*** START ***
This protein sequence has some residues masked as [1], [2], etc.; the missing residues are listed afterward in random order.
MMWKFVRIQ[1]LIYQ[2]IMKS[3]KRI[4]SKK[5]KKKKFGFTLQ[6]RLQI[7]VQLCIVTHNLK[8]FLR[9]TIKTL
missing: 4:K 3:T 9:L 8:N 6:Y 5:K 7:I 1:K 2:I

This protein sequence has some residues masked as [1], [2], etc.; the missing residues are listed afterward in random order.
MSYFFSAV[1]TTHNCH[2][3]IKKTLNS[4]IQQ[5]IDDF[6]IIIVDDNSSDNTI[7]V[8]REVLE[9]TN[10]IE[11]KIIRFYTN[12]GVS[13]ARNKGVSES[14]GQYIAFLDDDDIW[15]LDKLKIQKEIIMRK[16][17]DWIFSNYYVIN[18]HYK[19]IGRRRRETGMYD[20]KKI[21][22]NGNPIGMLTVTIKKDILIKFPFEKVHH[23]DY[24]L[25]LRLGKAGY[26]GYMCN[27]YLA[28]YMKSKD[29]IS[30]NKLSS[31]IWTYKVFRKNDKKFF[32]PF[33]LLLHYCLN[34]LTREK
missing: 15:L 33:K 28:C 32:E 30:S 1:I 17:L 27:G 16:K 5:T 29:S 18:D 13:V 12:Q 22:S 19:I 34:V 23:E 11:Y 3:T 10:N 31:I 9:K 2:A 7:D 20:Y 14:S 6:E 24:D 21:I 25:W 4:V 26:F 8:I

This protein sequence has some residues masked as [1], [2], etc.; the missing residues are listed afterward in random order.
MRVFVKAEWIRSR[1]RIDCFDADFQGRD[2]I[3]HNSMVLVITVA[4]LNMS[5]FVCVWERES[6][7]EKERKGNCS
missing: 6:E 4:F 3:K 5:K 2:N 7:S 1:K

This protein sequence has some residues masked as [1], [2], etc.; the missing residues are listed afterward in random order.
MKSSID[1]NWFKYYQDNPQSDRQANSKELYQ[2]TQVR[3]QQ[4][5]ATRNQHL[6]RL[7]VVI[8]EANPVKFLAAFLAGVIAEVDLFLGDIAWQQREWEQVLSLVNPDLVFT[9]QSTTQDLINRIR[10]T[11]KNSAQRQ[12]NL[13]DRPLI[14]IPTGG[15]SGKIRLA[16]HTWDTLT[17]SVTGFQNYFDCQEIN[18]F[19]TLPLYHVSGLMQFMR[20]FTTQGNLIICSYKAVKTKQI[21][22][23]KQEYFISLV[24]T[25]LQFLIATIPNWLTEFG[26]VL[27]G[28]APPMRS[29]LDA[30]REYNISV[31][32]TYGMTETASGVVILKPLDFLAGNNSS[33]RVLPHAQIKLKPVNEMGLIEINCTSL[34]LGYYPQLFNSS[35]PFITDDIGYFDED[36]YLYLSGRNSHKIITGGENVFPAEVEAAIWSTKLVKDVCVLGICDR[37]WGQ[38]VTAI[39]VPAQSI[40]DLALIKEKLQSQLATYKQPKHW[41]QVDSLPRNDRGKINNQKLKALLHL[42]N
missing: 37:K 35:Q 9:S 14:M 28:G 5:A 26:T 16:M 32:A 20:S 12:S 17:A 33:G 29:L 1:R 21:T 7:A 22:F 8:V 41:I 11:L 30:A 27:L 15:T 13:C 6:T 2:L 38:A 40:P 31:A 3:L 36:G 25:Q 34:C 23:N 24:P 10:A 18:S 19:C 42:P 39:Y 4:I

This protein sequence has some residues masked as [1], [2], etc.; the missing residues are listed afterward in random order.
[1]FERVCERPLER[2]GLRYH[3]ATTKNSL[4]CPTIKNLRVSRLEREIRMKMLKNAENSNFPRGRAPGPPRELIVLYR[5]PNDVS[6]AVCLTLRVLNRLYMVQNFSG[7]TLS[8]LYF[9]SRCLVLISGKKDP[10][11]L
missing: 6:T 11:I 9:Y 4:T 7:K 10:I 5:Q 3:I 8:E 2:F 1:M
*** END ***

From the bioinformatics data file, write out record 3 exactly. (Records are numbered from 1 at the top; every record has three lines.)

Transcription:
This protein sequence has some residues masked as [1], [2], etc.; the missing residues are listed afterward in random order.
MRVFVKAEWIRSR[1]RIDCFDADFQGRD[2]I[3]HNSMVLVITVA[4]LNMS[5]FVCVWERES[6][7]EKERKGNCS
missing: 6:E 4:F 3:K 5:K 2:N 7:S 1:K